Tuesday, March 27, 2012

Healthy Incentives

I went to the doctor's office last week.  It was something of a combo visit.  I wanted to get checked out for this cold that I have had for five weeks now--and I had to get in my annual physical before April 1st.  You see, my health insurance provider gives me some incentive to get an annual physical--if I was to fail to get one, the low premiums I enjoy with my High Deductible Health Savings Account policy would TRIPLE.  Believe me, when faced with that possibility, you make it a priority to see the doctor--even if you feel great.  As a further incentive, the insurance picks up the entire cost of the physical.

After the examination, I was given a clean bill of health (save for the cold).  Proper blood pressure and heart rate, healthy weight, low bad cholesterol levels, no unusual lumps, spots or internal sounds.  My physician said it was one of the most "boring" examinations she had ever done--as most people who come in are overweight, out-of-shape, borderline-diabetic or at risk for having a heart attack at any minute.

I told her I have incentive to stay healthy, as I'm paying for the first couple thousand dollars for any medical procedure out of my own pocket--having an HD-HSA policy.  She laughed and said she wished more people had that incentive--as most of the people she sees are on Medicare or Badgercare--and they aren't paying much of anything out of pocket.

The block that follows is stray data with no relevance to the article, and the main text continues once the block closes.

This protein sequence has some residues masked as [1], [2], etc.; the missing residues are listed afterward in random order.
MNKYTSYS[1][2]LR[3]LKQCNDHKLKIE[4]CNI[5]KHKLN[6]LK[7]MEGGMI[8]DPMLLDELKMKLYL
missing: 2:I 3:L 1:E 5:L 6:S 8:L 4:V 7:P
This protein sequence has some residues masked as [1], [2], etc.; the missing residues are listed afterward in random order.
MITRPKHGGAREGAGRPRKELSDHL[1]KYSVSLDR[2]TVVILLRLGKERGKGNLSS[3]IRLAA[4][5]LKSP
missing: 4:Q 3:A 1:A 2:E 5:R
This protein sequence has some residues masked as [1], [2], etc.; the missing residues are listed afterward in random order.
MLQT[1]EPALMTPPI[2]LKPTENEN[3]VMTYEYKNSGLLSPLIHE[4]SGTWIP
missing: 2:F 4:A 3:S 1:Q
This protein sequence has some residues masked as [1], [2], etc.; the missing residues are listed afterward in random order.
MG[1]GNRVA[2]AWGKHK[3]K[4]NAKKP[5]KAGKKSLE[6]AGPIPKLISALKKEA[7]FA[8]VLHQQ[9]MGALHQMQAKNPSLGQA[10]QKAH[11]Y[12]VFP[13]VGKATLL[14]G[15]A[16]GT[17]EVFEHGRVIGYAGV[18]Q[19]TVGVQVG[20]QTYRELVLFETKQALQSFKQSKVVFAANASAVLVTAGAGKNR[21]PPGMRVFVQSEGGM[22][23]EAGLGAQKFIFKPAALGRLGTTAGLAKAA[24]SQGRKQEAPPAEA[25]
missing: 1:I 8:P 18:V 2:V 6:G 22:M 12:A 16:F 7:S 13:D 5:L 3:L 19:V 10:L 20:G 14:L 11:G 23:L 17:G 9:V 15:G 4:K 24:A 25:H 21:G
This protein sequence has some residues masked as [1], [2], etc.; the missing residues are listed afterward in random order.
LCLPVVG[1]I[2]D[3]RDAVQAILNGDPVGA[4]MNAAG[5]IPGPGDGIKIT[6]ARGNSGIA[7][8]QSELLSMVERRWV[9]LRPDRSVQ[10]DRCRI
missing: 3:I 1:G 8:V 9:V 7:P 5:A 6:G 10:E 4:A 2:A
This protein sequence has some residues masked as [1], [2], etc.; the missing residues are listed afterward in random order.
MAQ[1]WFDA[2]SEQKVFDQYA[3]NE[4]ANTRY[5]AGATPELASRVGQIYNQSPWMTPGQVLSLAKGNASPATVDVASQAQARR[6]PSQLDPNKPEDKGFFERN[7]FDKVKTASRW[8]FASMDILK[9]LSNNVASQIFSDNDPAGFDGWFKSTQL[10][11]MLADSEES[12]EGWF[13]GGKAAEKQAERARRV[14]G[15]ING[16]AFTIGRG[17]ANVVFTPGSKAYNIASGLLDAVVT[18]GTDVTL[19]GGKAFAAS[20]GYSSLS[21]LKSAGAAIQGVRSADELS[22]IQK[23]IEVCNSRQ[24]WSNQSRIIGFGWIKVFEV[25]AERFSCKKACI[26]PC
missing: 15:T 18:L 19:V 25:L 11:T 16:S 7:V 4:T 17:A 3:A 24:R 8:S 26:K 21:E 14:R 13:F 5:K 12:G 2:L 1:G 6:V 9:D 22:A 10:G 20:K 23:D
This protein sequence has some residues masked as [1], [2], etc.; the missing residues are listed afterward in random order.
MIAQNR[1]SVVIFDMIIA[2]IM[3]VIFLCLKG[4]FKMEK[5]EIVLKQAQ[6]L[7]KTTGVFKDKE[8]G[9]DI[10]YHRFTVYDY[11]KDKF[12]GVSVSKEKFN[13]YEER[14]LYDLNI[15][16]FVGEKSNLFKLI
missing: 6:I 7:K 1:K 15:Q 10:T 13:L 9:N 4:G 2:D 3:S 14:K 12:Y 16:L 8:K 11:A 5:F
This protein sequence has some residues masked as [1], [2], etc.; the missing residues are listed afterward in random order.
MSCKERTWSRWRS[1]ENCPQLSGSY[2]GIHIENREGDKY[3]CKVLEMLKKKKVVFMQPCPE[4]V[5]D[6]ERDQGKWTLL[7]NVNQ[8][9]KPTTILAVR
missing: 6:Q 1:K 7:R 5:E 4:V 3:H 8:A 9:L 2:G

And there you have it: the number one cause of out-of-control health care costs--when you aren't picking up the tab--or a very small percentage of it--what is your incentive to actually limit that expense?  What would you buy at the grocery store if the bill was sent somewhere else and you paid only a little bit of the actual cost?  What size house would you live in if you only had to pay 5% of the mortgage?  How would you drive if your insurance rates never went up--no matter how many crashes you had?

Besides the over-reaching, unconstitutional requirements of the Affordable Care Act and its budget-crushing deficit-tripling cost, the lack of any incentive to be healthy and ease the crunch on the health care system is my biggest problem with the new law.  Why not allow insurers who are now "required" to cover everyone, to give a cost break to those who cost very little to insure--and put the high risk enrollees cover more of their own expenses? 

That third handful of potato chips might be less tempting if you knew it would be hitting you in the pocketbook-along with the waistline.

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